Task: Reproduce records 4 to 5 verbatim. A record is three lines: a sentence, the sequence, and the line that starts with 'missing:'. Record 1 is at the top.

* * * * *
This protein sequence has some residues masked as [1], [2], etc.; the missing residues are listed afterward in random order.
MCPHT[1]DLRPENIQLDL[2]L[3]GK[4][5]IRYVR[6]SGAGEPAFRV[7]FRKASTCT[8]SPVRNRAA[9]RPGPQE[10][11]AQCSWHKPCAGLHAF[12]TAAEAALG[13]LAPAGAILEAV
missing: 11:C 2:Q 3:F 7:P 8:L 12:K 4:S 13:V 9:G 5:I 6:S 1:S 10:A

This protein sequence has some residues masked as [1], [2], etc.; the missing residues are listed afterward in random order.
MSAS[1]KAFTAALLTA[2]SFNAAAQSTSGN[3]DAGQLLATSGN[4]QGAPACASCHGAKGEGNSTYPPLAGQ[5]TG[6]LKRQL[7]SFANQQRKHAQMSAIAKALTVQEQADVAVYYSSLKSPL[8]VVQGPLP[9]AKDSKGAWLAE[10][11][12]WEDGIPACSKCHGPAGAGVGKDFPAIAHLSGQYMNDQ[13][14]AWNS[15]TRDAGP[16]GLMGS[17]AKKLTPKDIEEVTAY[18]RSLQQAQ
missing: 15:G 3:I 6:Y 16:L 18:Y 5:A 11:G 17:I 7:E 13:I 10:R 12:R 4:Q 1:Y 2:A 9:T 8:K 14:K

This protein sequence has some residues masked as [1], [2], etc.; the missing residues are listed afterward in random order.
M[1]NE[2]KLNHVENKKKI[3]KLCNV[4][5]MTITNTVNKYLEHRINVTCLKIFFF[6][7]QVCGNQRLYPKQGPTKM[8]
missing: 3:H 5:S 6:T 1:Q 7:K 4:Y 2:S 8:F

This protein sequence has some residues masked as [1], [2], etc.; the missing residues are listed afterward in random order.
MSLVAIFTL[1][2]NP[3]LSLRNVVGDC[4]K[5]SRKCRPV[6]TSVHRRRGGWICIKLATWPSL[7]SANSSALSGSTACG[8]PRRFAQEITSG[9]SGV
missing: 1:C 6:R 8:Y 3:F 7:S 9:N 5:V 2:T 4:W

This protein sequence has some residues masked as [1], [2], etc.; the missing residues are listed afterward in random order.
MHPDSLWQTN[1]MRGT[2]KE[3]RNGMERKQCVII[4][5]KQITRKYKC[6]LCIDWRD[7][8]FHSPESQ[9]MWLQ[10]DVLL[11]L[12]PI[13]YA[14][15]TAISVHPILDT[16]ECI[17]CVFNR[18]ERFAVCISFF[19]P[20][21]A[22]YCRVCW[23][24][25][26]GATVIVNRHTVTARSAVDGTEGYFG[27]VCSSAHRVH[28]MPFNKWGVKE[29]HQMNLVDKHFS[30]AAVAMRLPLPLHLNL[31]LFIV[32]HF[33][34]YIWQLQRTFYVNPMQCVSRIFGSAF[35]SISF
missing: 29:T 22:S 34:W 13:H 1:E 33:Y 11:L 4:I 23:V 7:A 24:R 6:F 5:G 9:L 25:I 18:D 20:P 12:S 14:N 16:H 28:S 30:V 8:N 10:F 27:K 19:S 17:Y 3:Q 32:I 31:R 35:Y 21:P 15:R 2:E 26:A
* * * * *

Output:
This protein sequence has some residues masked as [1], [2], etc.; the missing residues are listed afterward in random order.
MSLVAIFTL[1][2]NP[3]LSLRNVVGDC[4]K[5]SRKCRPV[6]TSVHRRRGGWICIKLATWPSL[7]SANSSALSGSTACG[8]PRRFAQEITSG[9]SGV
missing: 1:C 6:R 8:Y 3:F 7:S 9:N 5:V 2:T 4:W

This protein sequence has some residues masked as [1], [2], etc.; the missing residues are listed afterward in random order.
MHPDSLWQTN[1]MRGT[2]KE[3]RNGMERKQCVII[4][5]KQITRKYKC[6]LCIDWRD[7][8]FHSPESQ[9]MWLQ[10]DVLL[11]L[12]PI[13]YA[14][15]TAISVHPILDT[16]ECI[17]CVFNR[18]ERFAVCISFF[19]P[20][21]A[22]YCRVCW[23][24][25][26]GATVIVNRHTVTARSAVDGTEGYFG[27]VCSSAHRVH[28]MPFNKWGVKE[29]HQMNLVDKHFS[30]AAVAMRLPLPLHLNL[31]LFIV[32]HF[33][34]YIWQLQRTFYVNPMQCVSRIFGSAF[35]SISF
missing: 29:T 22:S 34:W 13:H 1:E 33:Y 11:L 4:I 23:V 7:A 24:R 6:F 5:G 9:L 25:I 18:D 20:P 12:S 14:N 16:H 28:S 30:V 8:N 10:F 27:K 19:S 17:Y 3:Q 32:I 31:R 35:Y 21:P 15:R 2:E 26:A